After Helio's crash, every fan with a computer became an engineer. While it was annoying to have 15,000 different opinions clashing, it was apparent (even though I didn't think it at first) that something was wrong with the new aero kits put on the cars. Something on the car was causing the cars to take flight. Later on in the day, Pippa Mann had herself a bad shunt, hitting the inside wall out of turn four and then the pit lane divider. She thankfully walked away with just a bad limp.
|What a frightening image (Photo: AP)|
One day later, Josef Newgarden had himself a violent crash. Many connected the dots; Helio and Josef were both running Chevy aero kits, so it must be something Chevrolet doing. Like Helio, Josef walked away unscathed.
Day one of qualifying was set to be one of the best qualifying sessions we had ever seen. Speeds were going to be high and, maybe, an attempt would get close to the 237 MPH mark that Arie Luyendyk set in 1996. Unfortunately, it rained and rained and rained. This day was lost, and qualifying would be packed into one day.
An early practice Sunday morning saw Ed Carpenter with a heavy accident. His crash led the car to clip the catch fencing, but thankfully, nothing violent occurred after contact with the fence. Three times, again by a Chevrolet car, in a handful of days is a terrible coincidence. This latest incident sent waves of changes throughout the paddock: each driver would get one and only one attempt to qualify, no points would be awarded, more downforce would be added, and boost would be taken off that was added for qualifying. Qualifying got in, and no one wrecked (thankfully). It wasn't a great show by any means, but it served its purpose.
|Carpenter walked away from this one (Photo: Tom Figura / Indy Star)|
Mercifully, I thought we had made it through some of the worst of it. Then, in a practice session today, James Hinchcliffe suffered a mechanical failure, launching the car into the turn three wall at an incredibly harsh angle. Hinch was extricated from the car and taken to a local hospital, where he remains in stable condition. This incident adds to what has been a terrible week of Indycar practice at IMS.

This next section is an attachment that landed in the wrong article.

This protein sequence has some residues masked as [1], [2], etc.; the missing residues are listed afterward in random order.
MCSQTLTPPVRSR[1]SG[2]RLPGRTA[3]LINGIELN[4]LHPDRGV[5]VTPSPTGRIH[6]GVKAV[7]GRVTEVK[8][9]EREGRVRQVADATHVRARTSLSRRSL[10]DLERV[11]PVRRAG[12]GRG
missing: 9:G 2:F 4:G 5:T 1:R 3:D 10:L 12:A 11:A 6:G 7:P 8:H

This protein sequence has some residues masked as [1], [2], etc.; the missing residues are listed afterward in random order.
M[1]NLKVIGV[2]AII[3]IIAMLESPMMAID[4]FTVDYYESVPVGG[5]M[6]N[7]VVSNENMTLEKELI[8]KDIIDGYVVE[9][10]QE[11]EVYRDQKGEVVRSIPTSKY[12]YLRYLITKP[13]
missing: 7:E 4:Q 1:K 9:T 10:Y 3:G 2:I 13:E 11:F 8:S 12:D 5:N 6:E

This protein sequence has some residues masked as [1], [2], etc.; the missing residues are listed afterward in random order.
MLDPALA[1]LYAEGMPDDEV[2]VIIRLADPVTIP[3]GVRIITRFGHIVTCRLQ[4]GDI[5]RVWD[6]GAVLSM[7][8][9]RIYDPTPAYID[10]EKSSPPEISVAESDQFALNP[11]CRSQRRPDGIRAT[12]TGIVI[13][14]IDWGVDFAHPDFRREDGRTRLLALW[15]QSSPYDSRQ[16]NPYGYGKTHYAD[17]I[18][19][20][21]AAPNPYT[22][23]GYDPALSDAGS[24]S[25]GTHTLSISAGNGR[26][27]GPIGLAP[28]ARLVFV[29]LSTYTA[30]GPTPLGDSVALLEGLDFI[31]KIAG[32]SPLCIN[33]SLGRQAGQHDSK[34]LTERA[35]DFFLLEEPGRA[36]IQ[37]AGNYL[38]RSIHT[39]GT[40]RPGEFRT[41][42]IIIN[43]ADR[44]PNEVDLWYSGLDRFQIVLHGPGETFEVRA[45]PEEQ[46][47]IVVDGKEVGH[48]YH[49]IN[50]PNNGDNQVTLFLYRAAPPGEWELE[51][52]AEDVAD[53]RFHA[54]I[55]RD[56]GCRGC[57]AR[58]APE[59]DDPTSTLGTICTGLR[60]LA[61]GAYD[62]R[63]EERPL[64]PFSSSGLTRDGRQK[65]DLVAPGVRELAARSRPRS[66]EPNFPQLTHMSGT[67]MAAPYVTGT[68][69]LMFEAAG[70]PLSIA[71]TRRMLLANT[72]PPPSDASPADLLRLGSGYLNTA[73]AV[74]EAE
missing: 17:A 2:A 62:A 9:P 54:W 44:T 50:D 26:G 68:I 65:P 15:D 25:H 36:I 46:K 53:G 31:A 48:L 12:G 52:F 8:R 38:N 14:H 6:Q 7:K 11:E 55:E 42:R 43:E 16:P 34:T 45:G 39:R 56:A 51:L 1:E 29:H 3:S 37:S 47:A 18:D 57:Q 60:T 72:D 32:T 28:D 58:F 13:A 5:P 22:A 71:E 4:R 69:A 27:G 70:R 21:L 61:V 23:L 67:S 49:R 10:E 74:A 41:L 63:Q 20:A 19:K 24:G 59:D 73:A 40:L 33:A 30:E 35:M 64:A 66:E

So, what are my thoughts? I've been pretty quiet on Twitter. I've been sitting back as a sponge and I was just trying to absorb all of the incidents and thoughts that everyone had. So, here I go:
Thought 1) I am incredibly grateful that the five incidents that have happened haven't resulted in fatal injuries. The impacts sustained by Newgarden and Hinchcliffe could have easily been fatal hits two decades ago. The safety innovations from Dallara, as well as the SAFER barrier and the HANS device, may have saved a couple of lives this weekend. I am thankful that no driver lost their life.
Thought 2) I still don't know shit about aerodynamics so I won't pander to a crowd of people on Twitter acting like I know what I'm talking about. It would be like a blind person leading a bunch of blind people. I can't tell you why the cars keep flipping so I won't pretend like I know what I'm saying.
Thought 3) Indycar is playing a dangerous game. Qualifying on Sunday was something out of the old IR-03/07 cars: just hold your foot down and do your best. The increase in downforce slowed things down and, in race conditions, would bunch cars up. Does that sound familiar to anyone? This could lead to another terrible tragedy come race time at a banked track. Indycar needs to figure this out by time Indycar heads to Texas on June 6th.
Thought 4) RACING IS DANGEROUS. There is no way to ever prevent crashes. From mechanical failures, to drivers pushing the ragged edge, to miscommunications, to shit happens, crashes are going to happen.
Thought 5) Given that there have been five huge crashes in as many days, I am a tad bit nervous for the race. Don't get me wrong, I am absolutely jacked to go to the race and see my fourth Indianapolis 500, but the week leading up to this race has been pretty brutal.
Let me know what you all think!